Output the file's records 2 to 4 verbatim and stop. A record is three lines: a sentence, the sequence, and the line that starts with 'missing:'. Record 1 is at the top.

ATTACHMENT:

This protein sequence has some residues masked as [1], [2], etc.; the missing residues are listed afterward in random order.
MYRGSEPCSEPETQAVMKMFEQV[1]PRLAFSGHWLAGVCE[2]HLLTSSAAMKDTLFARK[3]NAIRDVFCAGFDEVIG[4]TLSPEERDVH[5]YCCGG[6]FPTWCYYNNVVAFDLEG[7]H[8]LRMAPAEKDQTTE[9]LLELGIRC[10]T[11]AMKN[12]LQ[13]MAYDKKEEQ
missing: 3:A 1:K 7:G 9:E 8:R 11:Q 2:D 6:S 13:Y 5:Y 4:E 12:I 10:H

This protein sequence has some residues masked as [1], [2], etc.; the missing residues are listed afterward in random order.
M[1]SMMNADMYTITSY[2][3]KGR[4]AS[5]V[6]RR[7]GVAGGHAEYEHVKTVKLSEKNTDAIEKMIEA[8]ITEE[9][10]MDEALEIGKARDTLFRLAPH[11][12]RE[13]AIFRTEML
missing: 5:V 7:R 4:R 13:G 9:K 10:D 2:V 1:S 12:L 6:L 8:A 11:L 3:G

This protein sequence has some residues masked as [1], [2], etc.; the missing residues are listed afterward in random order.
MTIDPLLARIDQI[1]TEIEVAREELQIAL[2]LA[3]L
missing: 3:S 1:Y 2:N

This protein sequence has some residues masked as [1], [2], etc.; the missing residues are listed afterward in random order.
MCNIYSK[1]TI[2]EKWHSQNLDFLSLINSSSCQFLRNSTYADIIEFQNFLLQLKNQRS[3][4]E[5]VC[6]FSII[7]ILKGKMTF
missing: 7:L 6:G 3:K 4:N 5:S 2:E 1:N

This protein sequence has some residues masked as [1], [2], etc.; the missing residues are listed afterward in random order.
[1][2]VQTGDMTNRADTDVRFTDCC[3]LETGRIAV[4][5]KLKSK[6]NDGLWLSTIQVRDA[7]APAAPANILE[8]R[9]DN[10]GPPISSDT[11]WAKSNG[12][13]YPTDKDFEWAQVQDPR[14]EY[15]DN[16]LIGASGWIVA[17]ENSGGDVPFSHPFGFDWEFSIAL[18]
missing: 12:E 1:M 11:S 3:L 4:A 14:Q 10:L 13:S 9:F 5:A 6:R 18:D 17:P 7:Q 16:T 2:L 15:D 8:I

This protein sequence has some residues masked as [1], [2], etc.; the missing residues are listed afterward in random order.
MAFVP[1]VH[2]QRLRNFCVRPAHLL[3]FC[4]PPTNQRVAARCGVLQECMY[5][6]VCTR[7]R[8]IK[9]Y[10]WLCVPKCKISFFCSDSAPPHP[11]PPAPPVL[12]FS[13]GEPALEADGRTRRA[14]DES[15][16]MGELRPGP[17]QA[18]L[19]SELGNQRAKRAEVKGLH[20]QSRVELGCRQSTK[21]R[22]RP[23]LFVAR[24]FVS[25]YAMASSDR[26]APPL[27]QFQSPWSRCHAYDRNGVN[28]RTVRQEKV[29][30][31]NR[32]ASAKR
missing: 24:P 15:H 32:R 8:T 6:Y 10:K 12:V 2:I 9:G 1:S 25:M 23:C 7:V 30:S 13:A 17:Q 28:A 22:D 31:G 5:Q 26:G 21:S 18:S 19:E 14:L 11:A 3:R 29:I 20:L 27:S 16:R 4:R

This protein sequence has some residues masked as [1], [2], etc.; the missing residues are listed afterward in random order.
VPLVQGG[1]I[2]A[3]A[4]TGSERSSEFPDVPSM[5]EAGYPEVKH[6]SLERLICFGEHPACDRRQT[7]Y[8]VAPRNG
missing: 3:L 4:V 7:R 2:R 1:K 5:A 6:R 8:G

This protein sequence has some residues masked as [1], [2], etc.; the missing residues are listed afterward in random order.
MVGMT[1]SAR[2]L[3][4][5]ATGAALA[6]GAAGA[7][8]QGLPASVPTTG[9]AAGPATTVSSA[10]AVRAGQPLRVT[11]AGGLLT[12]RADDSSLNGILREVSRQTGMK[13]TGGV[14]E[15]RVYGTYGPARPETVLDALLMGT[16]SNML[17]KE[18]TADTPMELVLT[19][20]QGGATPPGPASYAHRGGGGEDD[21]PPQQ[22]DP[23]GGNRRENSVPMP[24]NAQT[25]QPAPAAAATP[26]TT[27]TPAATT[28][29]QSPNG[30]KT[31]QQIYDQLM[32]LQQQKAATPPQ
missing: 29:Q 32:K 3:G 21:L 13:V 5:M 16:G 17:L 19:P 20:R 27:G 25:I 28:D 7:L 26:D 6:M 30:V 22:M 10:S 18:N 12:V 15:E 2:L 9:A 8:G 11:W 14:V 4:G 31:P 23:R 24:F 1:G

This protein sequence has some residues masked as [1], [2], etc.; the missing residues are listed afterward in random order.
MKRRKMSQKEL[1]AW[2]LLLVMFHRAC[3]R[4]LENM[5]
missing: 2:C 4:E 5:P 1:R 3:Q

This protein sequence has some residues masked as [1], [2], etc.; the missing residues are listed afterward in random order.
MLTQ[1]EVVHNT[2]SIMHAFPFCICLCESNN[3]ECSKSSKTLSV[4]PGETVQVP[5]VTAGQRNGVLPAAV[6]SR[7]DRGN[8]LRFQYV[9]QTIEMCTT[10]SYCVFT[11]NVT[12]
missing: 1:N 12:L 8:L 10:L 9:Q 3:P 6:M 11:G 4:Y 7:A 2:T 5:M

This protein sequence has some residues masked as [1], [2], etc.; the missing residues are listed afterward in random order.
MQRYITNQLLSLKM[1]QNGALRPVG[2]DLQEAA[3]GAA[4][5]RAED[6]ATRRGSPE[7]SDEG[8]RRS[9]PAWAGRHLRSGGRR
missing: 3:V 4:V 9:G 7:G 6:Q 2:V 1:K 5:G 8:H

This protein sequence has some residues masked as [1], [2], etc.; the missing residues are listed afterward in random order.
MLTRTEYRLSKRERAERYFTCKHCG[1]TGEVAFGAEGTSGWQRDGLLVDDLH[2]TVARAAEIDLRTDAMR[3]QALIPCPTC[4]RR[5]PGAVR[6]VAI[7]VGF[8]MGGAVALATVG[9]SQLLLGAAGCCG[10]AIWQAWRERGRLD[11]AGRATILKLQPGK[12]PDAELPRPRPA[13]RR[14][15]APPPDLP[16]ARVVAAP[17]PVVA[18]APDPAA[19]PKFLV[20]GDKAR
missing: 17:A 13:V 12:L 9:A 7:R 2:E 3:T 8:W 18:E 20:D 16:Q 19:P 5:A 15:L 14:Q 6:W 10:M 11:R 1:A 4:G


This protein sequence has some residues masked as [1], [2], etc.; the missing residues are listed afterward in random order.
M[1]SMMNADMYTITSY[2][3]KGR[4]AS[5]V[6]RR[7]GVAGGHAEYEHVKTVKLSEKNTDAIEKMIEA[8]ITEE[9][10]MDEALEIGKARDTLFRLAPH[11][12]RE[13]AIFRTEML
missing: 5:V 7:R 4:R 13:G 9:K 10:D 2:V 1:S 12:L 6:L 8:A 11:L 3:G

This protein sequence has some residues masked as [1], [2], etc.; the missing residues are listed afterward in random order.
MTIDPLLARIDQI[1]TEIEVAREELQIAL[2]LA[3]L
missing: 3:S 1:Y 2:N

This protein sequence has some residues masked as [1], [2], etc.; the missing residues are listed afterward in random order.
MCNIYSK[1]TI[2]EKWHSQNLDFLSLINSSSCQFLRNSTYADIIEFQNFLLQLKNQRS[3][4]E[5]VC[6]FSII[7]ILKGKMTF
missing: 7:L 6:G 3:K 4:N 5:S 2:E 1:N